A new parenting book crossed my path and I thought it was worth a review. Stop Reacting and Start Responding: 108 Ways to Discipline Consciously and Become the Parent You Want to Be was written by parent educator and mother of two Sharon Silver, and hey, I'm all about becoming the parent I want to be! I found it refreshing that she admits her book includes some familiar parenting tips, but she gives a fresh perspective and re-frames them in a way that is easily accessible. And don't we busy parent folk all need some easy access when we've reached the very limits of our patience? I know that's where T and I have been lately. The book is divided into 15 thematic chapters around various issues that may arise, from "Frustration" to "Out in Public" to "Travel," with each of the 108 tips arranged accordingly within said chapters. Each tip also has a "Quick View" section at the end that summarizes the tip for -- you guessed it -- quick viewing. You can flip easily to a section and -- bam -- super simple referencing. Which is especially great for T who isn't a big reader (let's just say the last piece of literature he dove into was a Fantasy Football magazine).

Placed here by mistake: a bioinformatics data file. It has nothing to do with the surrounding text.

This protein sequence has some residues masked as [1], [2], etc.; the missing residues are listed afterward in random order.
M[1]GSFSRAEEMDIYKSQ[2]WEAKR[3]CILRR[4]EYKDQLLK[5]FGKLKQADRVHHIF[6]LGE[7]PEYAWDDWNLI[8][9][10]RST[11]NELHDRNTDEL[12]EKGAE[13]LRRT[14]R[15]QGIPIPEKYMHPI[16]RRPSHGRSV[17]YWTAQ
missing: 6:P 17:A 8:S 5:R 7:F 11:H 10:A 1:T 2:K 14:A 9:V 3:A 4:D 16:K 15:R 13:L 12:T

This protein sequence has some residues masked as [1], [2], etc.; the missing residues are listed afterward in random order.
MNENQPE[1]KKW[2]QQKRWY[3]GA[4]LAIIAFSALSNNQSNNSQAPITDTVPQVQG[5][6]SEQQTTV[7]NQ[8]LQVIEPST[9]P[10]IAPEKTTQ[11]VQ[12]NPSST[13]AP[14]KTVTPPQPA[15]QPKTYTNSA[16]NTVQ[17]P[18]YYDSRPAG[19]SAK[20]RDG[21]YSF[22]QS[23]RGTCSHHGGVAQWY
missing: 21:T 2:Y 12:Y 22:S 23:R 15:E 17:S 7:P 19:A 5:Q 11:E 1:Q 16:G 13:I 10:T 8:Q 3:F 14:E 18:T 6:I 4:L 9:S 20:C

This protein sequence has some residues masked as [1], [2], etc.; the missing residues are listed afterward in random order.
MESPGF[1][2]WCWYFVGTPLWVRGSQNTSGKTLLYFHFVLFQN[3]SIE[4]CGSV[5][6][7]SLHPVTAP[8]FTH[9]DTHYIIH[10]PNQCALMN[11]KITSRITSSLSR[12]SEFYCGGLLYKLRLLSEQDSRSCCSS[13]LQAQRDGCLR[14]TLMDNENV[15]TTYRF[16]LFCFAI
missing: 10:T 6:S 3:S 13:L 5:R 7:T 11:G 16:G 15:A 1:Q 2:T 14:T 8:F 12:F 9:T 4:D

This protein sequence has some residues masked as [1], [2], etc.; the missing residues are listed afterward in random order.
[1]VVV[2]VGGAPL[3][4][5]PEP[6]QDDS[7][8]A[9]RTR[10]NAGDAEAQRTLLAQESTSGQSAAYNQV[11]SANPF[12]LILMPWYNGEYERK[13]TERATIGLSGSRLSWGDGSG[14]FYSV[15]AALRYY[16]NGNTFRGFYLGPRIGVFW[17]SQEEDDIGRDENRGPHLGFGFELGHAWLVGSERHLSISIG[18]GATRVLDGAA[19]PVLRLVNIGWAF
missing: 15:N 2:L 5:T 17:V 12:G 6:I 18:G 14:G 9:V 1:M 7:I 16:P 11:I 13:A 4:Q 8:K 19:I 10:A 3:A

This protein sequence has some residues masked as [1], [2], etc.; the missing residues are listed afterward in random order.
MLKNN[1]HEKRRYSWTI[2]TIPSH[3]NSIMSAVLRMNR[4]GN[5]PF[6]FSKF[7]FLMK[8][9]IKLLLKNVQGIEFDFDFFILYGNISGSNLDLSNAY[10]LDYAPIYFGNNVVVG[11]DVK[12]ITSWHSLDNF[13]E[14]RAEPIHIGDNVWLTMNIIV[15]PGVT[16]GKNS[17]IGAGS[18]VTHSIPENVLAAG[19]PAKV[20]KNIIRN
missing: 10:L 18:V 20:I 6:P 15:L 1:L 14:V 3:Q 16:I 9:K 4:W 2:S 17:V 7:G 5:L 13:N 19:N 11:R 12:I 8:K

Silver addresses her advice to parents of children who range in age from 1 to 10, and I found a great deal of helpful tips throughout for our almost 3 year old. There were definitely a few that I skimmed over since I didn't find them relevant to his maturity level or what we've been experiencing. Fortunately the author does specify younger vs. older children for certain tips. One of my favorites is #53. Mistakes ~ Tender Teaching which addresses how we can respond as parents to younger children who make mistakes and need to learn the right way to behave, which is oh so relevant to us right now. She helped me to realize that yelling about what Q shouldn't have done doesn't accomplish much -- it's much more effective to talk about what he should have done instead. And to use smaller words that he'll understand, which, hello, makes so much sense. He's only semi-verbal at this point, and when upset even less so.